1. Education
Send to a Friend via Email

French Pronouns

There are many different kinds of French pronouns; master them with these detailed lessons.

French Pronouns
Introduction to the different types of personal and impersonal pronouns, plus an alphabetical list to help you find lessons on any French pronoun.

Adverbial Pronouns (Y, En)
The adverbial pronouns y and en are so tiny that one might think their role in a sentence is not very important, but in fact quite the opposite is true. They are both extremely important in French.

Demonstrative Pronouns (Celui, Celle, Ceux, Celles)
Demonstrative pronouns (this one, that one, the one[s], these, those) refer to a previously-mentioned noun in a sentence. They must agree with the gender and number of the noun(s) they replace

Direct Object Pronouns (Me, Te, Le...)
Direct object pronouns replace the direct object.

Disjunctive / Stressed Pronouns (Moi, Toi, Lui...)
Stressed pronouns, also known as disjunctive pronouns, are used to emphasize a noun or pronoun that refers to a person.

Indefinite Demonstrative Pronouns (Ce, Ceci, Cela, Ça)
Invariable demonstrative pronouns (ce, ceci, cela, ça) do not have a specific antecedent and thus do not have different forms for gender and number. Indefinite demonstrative pronouns can refer to something abstract, like an idea or a situation, or to something indicated but unnamed.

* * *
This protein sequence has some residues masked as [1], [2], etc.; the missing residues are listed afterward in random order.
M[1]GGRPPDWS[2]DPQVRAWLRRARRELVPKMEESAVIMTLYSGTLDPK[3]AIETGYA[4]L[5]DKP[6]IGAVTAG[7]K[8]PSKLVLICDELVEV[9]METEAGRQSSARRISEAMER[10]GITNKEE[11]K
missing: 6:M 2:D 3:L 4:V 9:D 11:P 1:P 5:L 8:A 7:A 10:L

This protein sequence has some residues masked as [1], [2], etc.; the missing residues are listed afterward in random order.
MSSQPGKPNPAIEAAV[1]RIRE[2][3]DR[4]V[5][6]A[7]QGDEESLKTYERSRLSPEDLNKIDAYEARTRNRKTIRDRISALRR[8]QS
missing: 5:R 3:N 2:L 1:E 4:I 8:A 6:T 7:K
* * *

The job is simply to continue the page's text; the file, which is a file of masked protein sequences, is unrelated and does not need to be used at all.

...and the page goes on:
Indefinite Pronouns (Autre, Certain, Plusieurs...)
French indefinite pronouns, sometimes called affirmative indefinite pronouns, are unspecific and are used in place of nouns. Learn all about French indefinite pronouns like autre, d'autres, certain, chacun, and tout.

Indefinite Relative Pronouns (Ce que, Ce qui, Ce dont, Quoi)
Indefinite relative pronouns link relative clauses to main clauses but have no antecedent. Ce que, ce qui, ce dont, and quoi are the French indefinite relative pronouns, and there's no one-to-one equivalent for these words - depending on context, the English translation may be what or which.

Indirect Object Pronouns (Me, Te, Lui...)
Indirect objects are the people in a sentence to or for whom the action of the verb occurs. Indirect object pronouns are the words that replace the indirect object, and in French they can only refer to a person.

Indirect Object Pronouns and Verbs
In French, à plus a person can usually be replaced by an indirect object pronoun that gets placed in front of the verb (e.g., Il me parle). However, a few French verbs and expressions do not allow a preceding indirect object pronoun - instead, they require that you keep the preposition after the verb, and follow it with a stressed pronoun.

Informal Pronoun Pronunciation and Grammar
Learn about how pronouns are pronounced and used informally.

Interrogative Pronouns (Qui vs Que)
Learn how to use qui and que to ask questions.

Negative Pronouns (Aucun, Personne, Rien...)
French negative pronouns, sometimes called indefinite negative pronouns, are made up of two parts which surround the verb. Negative pronouns (ne aucun, ne nul, ne pas un) negate, refuse, or cast doubt on a quality of the noun they modify.

Neuter Object Pronoun (Le)
The French pronoun le can be a neuter object pronoun in certain constructions. The neuter object pronoun is optional; its usage is formal and is most common in written French.

Object Pronouns (Me, Te, Le, Lui...)
Object pronouns are those tricky little words in sentences that replace nouns affected by verbs. There are two types: direct objects and indirect objects, and they are some of the most common French words.